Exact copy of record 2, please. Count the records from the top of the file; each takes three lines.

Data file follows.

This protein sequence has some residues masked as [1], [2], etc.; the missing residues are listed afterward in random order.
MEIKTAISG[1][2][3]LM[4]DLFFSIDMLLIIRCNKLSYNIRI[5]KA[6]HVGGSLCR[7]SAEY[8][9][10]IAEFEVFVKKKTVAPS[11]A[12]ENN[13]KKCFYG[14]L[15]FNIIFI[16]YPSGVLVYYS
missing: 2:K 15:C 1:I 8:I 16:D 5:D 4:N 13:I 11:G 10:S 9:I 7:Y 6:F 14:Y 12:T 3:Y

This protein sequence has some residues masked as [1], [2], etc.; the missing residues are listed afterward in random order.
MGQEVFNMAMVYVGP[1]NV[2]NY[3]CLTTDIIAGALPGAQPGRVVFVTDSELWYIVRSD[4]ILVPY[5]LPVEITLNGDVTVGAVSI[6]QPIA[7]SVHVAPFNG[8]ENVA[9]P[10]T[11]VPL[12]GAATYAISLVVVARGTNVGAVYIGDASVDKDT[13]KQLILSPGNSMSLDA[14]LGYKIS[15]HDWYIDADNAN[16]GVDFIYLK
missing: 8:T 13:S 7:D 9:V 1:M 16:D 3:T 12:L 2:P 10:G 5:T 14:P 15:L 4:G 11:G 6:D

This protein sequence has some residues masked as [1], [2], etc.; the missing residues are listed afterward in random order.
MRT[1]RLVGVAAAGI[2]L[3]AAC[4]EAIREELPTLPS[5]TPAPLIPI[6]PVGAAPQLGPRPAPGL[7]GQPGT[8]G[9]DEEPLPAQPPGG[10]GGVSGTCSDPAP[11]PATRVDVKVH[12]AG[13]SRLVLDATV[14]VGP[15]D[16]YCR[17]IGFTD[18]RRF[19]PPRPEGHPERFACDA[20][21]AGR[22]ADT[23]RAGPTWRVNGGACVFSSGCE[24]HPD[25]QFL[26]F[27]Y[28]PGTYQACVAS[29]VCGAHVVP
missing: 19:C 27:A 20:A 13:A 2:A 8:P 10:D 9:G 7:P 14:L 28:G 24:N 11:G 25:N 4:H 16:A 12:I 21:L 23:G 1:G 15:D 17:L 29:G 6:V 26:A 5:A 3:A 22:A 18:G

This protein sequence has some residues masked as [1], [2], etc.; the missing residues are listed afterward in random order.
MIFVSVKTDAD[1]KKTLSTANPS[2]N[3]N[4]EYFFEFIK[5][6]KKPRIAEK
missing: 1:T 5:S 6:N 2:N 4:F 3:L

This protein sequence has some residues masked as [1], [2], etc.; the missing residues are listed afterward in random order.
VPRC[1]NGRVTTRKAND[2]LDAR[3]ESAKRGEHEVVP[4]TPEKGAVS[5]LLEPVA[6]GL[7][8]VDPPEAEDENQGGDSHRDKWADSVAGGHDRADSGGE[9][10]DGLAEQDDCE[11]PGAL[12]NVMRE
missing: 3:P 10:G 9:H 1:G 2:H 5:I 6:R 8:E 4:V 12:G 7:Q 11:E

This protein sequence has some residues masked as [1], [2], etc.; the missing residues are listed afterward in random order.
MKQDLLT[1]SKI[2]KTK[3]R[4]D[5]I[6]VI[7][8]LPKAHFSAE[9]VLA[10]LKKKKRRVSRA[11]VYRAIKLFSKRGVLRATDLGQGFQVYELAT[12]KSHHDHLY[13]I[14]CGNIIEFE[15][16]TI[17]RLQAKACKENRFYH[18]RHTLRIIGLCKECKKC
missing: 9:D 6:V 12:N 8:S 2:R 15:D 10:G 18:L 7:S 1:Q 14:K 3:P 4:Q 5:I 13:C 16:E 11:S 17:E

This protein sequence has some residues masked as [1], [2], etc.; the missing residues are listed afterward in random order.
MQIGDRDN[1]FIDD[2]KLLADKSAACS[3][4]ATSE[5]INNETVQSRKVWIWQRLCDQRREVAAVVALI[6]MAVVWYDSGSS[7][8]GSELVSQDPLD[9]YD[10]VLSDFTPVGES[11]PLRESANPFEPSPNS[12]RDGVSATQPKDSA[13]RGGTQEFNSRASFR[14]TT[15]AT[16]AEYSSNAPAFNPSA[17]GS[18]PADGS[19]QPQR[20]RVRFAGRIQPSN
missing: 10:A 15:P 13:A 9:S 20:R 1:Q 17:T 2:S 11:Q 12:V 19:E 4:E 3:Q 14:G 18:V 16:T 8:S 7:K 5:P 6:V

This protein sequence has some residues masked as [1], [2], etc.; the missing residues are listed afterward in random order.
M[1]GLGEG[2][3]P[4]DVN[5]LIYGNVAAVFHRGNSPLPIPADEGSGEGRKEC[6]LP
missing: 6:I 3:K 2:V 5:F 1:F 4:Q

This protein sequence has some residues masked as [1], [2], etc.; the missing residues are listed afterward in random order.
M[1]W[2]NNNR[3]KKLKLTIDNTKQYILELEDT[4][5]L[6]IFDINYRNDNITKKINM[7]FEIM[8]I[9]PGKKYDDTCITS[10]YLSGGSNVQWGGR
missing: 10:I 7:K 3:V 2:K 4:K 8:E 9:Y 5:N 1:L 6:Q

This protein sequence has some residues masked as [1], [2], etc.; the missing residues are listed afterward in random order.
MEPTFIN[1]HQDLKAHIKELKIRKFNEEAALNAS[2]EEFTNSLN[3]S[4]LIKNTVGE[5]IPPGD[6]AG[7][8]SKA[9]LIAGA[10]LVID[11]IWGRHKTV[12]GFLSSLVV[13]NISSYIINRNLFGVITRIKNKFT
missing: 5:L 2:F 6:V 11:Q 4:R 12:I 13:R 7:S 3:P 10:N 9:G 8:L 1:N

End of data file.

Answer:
This protein sequence has some residues masked as [1], [2], etc.; the missing residues are listed afterward in random order.
MGQEVFNMAMVYVGP[1]NV[2]NY[3]CLTTDIIAGALPGAQPGRVVFVTDSELWYIVRSD[4]ILVPY[5]LPVEITLNGDVTVGAVSI[6]QPIA[7]SVHVAPFNG[8]ENVA[9]P[10]T[11]VPL[12]GAATYAISLVVVARGTNVGAVYIGDASVDKDT[13]KQLILSPGNSMSLDA[14]LGYKIS[15]HDWYIDADNAN[16]GVDFIYLK
missing: 8:T 13:S 7:D 9:V 1:M 16:D 3:T 12:L 2:P 10:G 5:T 14:P 15:L 4:G 11:G 6:D